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Have you ever bombed a test? Tripped in front of your crush? Blurted something stupid out at work? Yeah, we thought so. Us, too—and every time we epically blunder, we totally fantasize about being able to travel back in time for a do-over.
But bad outfits, uncontrollable farts, and other embarrassing moments aside, what if we could go back in time and fix the planet? Or if the planet's not your bag, how about save a president from assassination? The characters in Timescape, Gregory Benford's beast of a sci-fi book, attempt to do the former, and accidentally do the latter. In Timescape, Jackie O. stays Jackie K. because JFK doesn't die, all because some scientists in 1998 try to communicate with some scientists in 1962, all in the name of saving the planet from certain ecological doom.
Benford's novel immediately became a darling for the literary mainstream and science fiction genres alike when it was published in 1980. Sci-fi fans admire Benford's realistic portrayal of the work scientists undergo to make their life-changing discoveries, both in the lab and on the theoretical front. Literature fans appreciate how Benford complicates the pursuit of scientific truth with characters who struggle with human drama such as commitment, family obligations, and dinner parties. Lots and lots of dinner parties.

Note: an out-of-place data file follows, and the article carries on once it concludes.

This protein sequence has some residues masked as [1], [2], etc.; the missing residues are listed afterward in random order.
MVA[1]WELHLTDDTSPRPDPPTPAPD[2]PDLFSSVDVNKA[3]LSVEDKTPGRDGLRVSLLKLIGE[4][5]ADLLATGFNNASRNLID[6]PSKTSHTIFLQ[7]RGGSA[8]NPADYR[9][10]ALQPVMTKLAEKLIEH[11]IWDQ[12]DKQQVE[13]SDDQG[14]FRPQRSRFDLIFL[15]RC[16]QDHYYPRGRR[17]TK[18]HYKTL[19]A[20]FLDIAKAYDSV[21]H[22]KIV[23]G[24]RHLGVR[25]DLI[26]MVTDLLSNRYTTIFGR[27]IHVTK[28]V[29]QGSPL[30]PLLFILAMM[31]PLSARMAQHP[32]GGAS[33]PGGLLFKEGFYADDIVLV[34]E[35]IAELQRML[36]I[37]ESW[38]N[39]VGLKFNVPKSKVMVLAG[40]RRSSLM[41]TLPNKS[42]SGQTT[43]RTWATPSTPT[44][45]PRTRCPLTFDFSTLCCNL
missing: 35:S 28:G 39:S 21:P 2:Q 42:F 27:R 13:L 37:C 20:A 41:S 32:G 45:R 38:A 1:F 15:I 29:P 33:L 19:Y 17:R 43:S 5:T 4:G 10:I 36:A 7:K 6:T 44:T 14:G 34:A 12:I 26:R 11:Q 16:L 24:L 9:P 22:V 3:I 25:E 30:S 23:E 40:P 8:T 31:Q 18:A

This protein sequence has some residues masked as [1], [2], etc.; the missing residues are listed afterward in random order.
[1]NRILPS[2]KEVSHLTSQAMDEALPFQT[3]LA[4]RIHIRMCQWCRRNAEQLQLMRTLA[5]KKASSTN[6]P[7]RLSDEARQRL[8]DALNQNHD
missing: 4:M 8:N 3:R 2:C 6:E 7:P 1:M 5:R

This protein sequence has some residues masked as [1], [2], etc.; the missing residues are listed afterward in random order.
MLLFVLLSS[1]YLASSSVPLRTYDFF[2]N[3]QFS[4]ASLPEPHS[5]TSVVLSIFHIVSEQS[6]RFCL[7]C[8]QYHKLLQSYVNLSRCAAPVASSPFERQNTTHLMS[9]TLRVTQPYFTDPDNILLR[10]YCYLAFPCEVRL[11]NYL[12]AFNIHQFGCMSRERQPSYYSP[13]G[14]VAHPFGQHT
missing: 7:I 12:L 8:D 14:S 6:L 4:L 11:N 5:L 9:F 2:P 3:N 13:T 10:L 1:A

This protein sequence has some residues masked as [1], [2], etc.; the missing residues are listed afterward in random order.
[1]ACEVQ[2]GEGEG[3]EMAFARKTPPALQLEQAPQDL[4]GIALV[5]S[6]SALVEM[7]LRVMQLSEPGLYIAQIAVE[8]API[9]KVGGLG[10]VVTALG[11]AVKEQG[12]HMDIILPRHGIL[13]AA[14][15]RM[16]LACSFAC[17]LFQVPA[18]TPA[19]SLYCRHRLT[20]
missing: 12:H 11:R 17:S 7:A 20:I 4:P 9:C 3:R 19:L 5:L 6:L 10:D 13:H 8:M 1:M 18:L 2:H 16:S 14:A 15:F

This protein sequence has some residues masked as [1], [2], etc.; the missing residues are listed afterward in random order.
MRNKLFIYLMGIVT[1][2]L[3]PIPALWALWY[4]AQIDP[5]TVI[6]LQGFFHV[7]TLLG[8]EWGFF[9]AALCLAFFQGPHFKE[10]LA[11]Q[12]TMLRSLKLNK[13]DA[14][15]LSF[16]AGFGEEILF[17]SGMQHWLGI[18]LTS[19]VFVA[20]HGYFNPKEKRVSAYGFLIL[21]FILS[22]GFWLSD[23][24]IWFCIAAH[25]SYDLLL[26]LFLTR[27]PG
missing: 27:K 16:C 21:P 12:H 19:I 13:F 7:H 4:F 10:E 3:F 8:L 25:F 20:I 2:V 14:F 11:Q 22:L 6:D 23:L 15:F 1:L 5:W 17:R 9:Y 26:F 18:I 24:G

Fitting its broad appeal, Timescape won the 1980 British Science Fiction Award and the 1981 Nebula and John W. Campbell Memorial awards. And later, it went on to be added to several best of science fiction lists, including famed editor David Pringle's Science Fiction: The 100 Best Novels. People just can't seem to get over this book.
While no movie has been made, and Benford hasn't written a sequel, the novel stands just fine by itself, continuing to be a shining example of a time travel story done right. Seriously—when we read this book, it didn't humiliate itself even once.